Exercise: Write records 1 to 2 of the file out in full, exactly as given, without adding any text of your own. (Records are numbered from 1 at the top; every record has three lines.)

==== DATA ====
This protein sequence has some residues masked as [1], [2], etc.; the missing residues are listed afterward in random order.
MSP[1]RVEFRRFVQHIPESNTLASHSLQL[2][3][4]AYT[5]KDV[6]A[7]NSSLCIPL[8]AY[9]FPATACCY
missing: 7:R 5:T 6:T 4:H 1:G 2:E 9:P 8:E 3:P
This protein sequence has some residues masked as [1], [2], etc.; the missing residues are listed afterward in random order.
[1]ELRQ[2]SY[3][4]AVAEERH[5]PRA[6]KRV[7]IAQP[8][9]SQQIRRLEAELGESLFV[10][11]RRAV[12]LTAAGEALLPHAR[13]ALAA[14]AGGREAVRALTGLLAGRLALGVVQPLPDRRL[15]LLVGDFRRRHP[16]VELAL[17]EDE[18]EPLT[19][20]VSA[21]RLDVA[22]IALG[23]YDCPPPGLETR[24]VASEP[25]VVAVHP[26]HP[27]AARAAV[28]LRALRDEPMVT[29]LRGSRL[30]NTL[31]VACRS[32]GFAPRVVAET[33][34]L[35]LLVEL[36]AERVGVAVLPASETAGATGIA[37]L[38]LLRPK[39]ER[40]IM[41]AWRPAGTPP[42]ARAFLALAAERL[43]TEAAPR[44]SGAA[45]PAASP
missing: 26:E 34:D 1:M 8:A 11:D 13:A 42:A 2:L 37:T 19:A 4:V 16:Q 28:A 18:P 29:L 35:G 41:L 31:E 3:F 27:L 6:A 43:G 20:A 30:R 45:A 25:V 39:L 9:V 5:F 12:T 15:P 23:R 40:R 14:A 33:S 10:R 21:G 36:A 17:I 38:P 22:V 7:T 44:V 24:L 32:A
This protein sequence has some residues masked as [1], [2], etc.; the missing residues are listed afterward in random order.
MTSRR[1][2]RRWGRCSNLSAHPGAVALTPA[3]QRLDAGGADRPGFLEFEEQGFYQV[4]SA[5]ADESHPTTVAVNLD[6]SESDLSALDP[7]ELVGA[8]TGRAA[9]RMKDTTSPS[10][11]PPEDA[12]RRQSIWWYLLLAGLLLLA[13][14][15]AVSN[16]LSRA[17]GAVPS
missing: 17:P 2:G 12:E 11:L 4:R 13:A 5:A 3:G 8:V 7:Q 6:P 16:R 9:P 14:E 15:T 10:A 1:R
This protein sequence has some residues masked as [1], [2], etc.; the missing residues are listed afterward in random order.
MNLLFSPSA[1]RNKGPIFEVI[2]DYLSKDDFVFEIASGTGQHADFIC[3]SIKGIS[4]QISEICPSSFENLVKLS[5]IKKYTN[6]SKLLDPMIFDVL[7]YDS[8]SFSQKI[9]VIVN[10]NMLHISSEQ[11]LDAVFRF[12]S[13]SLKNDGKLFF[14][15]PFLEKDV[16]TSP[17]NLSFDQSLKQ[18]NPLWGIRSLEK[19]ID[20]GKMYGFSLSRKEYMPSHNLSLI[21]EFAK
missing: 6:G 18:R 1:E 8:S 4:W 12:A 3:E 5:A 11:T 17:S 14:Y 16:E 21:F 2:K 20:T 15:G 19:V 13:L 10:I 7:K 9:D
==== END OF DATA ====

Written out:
This protein sequence has some residues masked as [1], [2], etc.; the missing residues are listed afterward in random order.
MSP[1]RVEFRRFVQHIPESNTLASHSLQL[2][3][4]AYT[5]KDV[6]A[7]NSSLCIPL[8]AY[9]FPATACCY
missing: 7:R 5:T 6:T 4:H 1:G 2:E 9:P 8:E 3:P
This protein sequence has some residues masked as [1], [2], etc.; the missing residues are listed afterward in random order.
[1]ELRQ[2]SY[3][4]AVAEERH[5]PRA[6]KRV[7]IAQP[8][9]SQQIRRLEAELGESLFV[10][11]RRAV[12]LTAAGEALLPHAR[13]ALAA[14]AGGREAVRALTGLLAGRLALGVVQPLPDRRL[15]LLVGDFRRRHP[16]VELAL[17]EDE[18]EPLT[19][20]VSA[21]RLDVA[22]IALG[23]YDCPPPGLETR[24]VASEP[25]VVAVHP[26]HP[27]AARAAV[28]LRALRDEPMVT[29]LRGSRL[30]NTL[31]VACRS[32]GFAPRVVAET[33][34]L[35]LLVEL[36]AERVGVAVLPASETAGATGIA[37]L[38]LLRPK[39]ER[40]IM[41]AWRPAGTPP[42]ARAFLALAAERL[43]TEAAPR[44]SGAA[45]PAASP
missing: 26:E 34:D 1:M 8:A 11:D 13:A 42:A 2:L 37:T 19:A 4:V 16:Q 28:A 18:P 29:L 35:G 41:L 31:E 3:F 27:L 6:A 43:G 20:A 30:R 45:A 25:V 39:L 9:V 5:F 12:T 15:P 23:R 40:R 14:A 33:S 10:R 21:G 36:A 17:I 38:P 22:V 7:T 44:V 24:L 32:A